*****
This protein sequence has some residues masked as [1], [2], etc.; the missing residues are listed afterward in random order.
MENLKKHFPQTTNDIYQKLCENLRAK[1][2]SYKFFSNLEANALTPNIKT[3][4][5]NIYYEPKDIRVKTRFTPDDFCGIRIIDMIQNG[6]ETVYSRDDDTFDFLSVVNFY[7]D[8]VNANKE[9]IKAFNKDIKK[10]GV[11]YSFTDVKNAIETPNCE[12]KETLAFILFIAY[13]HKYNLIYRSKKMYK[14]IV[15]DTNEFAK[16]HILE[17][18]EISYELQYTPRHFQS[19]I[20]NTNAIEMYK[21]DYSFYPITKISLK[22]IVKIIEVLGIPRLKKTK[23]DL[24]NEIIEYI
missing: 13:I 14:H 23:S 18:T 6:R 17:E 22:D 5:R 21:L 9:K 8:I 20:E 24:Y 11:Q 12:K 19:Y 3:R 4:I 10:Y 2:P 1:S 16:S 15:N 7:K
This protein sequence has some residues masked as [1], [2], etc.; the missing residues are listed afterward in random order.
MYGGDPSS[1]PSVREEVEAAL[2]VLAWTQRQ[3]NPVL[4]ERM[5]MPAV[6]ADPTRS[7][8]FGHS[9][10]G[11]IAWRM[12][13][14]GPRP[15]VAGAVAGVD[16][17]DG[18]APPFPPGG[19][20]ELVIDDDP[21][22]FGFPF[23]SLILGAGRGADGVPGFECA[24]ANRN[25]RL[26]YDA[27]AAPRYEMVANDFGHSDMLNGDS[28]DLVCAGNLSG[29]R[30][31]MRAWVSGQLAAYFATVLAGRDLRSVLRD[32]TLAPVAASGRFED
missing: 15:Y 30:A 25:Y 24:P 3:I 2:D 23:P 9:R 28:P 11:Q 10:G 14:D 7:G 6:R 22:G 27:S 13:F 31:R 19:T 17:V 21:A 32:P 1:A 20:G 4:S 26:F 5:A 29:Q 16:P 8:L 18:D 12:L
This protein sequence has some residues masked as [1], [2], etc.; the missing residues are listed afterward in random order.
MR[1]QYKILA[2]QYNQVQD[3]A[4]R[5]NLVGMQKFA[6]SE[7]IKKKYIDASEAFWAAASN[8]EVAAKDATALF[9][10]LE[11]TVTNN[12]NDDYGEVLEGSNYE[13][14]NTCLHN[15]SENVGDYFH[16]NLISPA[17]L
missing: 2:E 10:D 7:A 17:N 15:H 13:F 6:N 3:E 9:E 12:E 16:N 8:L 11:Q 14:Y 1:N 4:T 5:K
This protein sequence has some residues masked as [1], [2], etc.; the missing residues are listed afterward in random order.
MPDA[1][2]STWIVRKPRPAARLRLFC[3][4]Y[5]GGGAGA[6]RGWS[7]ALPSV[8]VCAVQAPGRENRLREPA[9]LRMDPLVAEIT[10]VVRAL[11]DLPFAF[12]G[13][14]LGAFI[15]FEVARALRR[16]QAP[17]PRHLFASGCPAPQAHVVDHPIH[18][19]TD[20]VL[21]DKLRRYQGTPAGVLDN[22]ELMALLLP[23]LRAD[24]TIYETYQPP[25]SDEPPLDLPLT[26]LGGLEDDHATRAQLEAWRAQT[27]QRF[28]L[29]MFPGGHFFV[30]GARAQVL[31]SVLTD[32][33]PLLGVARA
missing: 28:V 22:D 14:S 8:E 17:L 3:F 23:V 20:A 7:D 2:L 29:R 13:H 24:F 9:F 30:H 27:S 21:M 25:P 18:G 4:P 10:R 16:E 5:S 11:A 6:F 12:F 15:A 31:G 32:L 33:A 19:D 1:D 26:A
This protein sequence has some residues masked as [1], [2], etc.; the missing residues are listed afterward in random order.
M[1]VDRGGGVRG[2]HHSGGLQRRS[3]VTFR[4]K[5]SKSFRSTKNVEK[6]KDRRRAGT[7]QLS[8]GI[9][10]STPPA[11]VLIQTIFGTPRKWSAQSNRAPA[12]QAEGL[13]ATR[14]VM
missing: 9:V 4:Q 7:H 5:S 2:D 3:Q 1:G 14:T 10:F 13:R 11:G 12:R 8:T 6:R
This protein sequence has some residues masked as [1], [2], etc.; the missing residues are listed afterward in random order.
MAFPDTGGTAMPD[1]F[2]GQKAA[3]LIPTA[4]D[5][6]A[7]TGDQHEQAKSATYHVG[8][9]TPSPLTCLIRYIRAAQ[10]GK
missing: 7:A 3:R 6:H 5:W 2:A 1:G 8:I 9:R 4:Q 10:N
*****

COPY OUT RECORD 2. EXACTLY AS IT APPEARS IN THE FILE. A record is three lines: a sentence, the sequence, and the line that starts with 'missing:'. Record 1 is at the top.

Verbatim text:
This protein sequence has some residues masked as [1], [2], etc.; the missing residues are listed afterward in random order.
MYGGDPSS[1]PSVREEVEAAL[2]VLAWTQRQ[3]NPVL[4]ERM[5]MPAV[6]ADPTRS[7][8]FGHS[9][10]G[11]IAWRM[12][13][14]GPRP[15]VAGAVAGVD[16][17]DG[18]APPFPPGG[19][20]ELVIDDDP[21][22]FGFPF[23]SLILGAGRGADGVPGFECA[24]ANRN[25]RL[26]YDA[27]AAPRYEMVANDFGHSDMLNGDS[28]DLVCAGNLSG[29]R[30][31]MRAWVSGQLAAYFATVLAGRDLRSVLRD[32]TLAPVAASGRFED
missing: 15:Y 30:A 25:Y 24:P 3:I 2:D 23:P 9:R 28:P 11:Q 10:G 14:D 7:G 6:R 22:G 27:S 13:F 31:R 19:T 17:V 21:A 32:P 1:A 20:G 4:S 26:F 5:A 29:Q 16:P 8:L 18:D 12:L